Business Today

CEO pay debate

Are Indian CEOs overpaid? Mercer's study of the CEOs of the Wall Street Journal 350 showed median levels of total direct compensation to be at $6.5 million.

     Print Edition: July 1, 2007

Are Indian CEOs overpaid? Mercer's study of the CEOs of the Wall Street Journal 350 showed median levels of total direct compensation to be at $6.5 million. Including elements such as pension values, tax gross ups etc., this figure was closer to $8.2 million. As against this, median pay for a sample of 45 leading Indian companies studied was Rs 2.2 crore (around $0.5 million). Even adjusted for value of equity pay including options, Indian CEO pay is still far below global levels, though growing at a faster pace.

R. Sankar
R. Sankar
So what is driving this growth? Global mobility, for one. Sunrise sectors such as aviation, real estate, retail, biotechnology have been bringing in expatriate talent with the experience and competence set necessary to build a new industry.

Sectors such as it and FMCG continue to woo their "global Indian" employees to return and build operations, while ensuring that the global corporate values and culture are preserved. Besides, the availability of high quality leadership talent has not kept pace with the demand in India.

Padmaja Alaganandan
Padmaja Alaganandan
Is this growth warranted? The Indian economy has grown at unprecedented rates in the last few years, and Corporate India has played a big role in job creation, infrastructure development and raising income levels. Shouldn't CEOs who drive this development and social reform be entitled to a fair share of the economic rewards? That is beyond argument; however, growth in CEO pay is not always correlated with improved performance. Of the 45 companies Mercer surveyed, median CEO pay grew significantly faster than revenue or earnings growth. The correlation between revenue growth and CEO pay was stronger among professional-managed companies than promoter-managed ones.

So do we need to exercise restraint? This is a good time to remember the tenet that wealth creation needs to precede wealth distribution. Growth in CEO pay sends a signal that rewards do follow hard work; it is also a powerful motivator for aspiring managers and business leaders. Some of our wealthiest CEOs are our greatest philanthropists. But unbridled growth in pay is not in the interest of India, or of shareholders. How can boards prevent some of the excesses we have seen in the West?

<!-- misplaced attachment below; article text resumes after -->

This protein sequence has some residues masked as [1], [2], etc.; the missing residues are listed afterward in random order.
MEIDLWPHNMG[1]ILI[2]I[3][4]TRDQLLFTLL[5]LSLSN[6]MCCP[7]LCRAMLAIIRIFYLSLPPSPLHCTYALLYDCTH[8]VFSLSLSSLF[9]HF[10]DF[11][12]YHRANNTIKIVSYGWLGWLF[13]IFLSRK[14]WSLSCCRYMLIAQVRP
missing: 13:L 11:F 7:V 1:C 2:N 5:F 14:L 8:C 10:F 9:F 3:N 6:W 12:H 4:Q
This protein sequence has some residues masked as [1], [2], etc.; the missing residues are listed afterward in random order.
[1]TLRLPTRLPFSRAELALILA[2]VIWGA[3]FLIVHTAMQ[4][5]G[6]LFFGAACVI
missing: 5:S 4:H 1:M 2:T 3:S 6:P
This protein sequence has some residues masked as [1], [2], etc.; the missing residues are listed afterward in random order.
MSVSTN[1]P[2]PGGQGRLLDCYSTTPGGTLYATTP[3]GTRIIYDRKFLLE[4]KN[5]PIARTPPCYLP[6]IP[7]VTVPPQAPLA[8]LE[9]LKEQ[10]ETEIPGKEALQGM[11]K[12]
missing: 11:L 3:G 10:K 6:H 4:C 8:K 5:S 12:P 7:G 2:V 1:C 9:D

Pay for performance: The median revenue growth for the us 350 was 8.9 per cent; growth in median Total Direct Compensation was exactly the same figure. Stronger linkage of pay to measures such as revenue growth, EVA, Total Shareholder Return (TSR) will be required in India. Company performance relative to peers is also a good measure to determine performance pay to CEOs.

High proportion of performance pay: US CEOs earn just 16 per cent of their Total Direct Compensation through guaranteed salary; the rest is "at risk" and is earned through annual bonuses and Long Term Incentives (including equity pay). In India, the proportion of pay at risk is much lower and ranges between 25-50 per cent, though this number has been growing.

Ownership and Accountability: Institutional shareholder groups in the US have compulsory stock ownership guidelines for CEOs and their direct reports, where a value equal to a multiple of compensation needs to be held in stock of the company. This is considered necessary as a sign of commitment and ownership of the company's well being. We could look at adopting norms similar to this as a pre-requisite to institutional investment. Besides, Boards and Remuneration committees need to play a greater role to ensure pay is indeed commensurate with affordability and performance.

Greater transparency and standards of disclosure: Several elements of CEO pay such as value of stock grants, contribution to retirement benefits are rarely included while computing total pay. This is a great opportunity for India Inc. to set norms that will place it at par with the rest of the world on disclosure.

In short, boards and corporate India will need to work hard to ensure that while we integrate with the global economy and see rising pay levels, we do not veer away from the tenets of responsible executive remuneration.

An Expert Perspective By R. Sankar and Padmaja Alaganandan

(R. Sankar is Country Head and Padmaja Alaganandan Principal Consultant at Mercer Human Resource Consulting, India.)

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